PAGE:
Chinese tabloid Global Times has suggested that the Hong Kong government should set up a way for those who advocate for Hong Kong’s independence to give up their Hong Kong passports, so that they lose their Chinese citizenship.
In an “expert opinion piece”, Zhang Li, who claimed to be a Hong Kong media worker, said that the Hong Kong independence movement has been annoying, not influential, and that it must be dealt with.
Zhang said that these independence advocates were asking the Central Government to take away their Chinese nationality, as they claimed to be Hong Kong people and not Chinese.
When Hong Kong people have an accident overseas they can seek help from Chinese embassies as they are Chinese citizens, Zhang said. Given this, he suggested those who support Hong Kong independence should be required to sign a waiver agreeing not to request help from Chinese government departments if they have an accident.
“If the ‘Hong Kong independence’ advocates are shouting day and night about how much they want to leave the motherland’s family, the HKSAR government should do as they wish and set up a way for the ‘Hong Kong independence’ advocates to give up their Chinese passports, including HKSAR passports, and their home return permits,” Zhang said.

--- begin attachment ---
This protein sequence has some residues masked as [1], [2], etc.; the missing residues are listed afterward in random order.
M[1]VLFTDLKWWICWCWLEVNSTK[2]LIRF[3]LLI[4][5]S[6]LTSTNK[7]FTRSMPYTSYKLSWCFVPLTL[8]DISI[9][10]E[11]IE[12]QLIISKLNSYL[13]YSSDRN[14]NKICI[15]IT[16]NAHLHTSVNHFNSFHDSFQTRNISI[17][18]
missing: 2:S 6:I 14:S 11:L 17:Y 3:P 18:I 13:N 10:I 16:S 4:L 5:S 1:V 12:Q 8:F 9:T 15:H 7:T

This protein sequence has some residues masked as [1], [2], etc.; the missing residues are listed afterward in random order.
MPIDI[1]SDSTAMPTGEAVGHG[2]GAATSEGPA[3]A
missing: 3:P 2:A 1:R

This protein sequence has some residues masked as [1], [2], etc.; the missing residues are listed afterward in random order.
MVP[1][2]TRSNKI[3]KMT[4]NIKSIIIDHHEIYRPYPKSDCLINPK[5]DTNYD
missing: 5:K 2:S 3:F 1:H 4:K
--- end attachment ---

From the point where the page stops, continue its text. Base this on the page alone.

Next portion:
“Without Chinese citizenship, these people would not have the identity or rights of a Hong Kong permanent resident, and they won’t enjoy the social welfare and resources of Hong Kong people,” he added.
However, even if a Hong Kong person gives up their HKSAR passport, they will not lose their Hong Kong permanent resident status.
Political commentator Max Wong Wai-lun said on his Facebook page that there are about three million people who have a British National (Overseas) passport (BNO) in Hong Kong, which is considered a travel document by the Chinese government, but a nationality document by the British government.
“If all the BNO holders in Hong Kong support Hong Kong independence, and the Chinese nationalities of three million Hong Kong people are cancelled, then they will be British in terms of nationality,” Wong said.
“That would mean half of the Hong Kong population will be British, and protected by the British consulate general,” Wong added.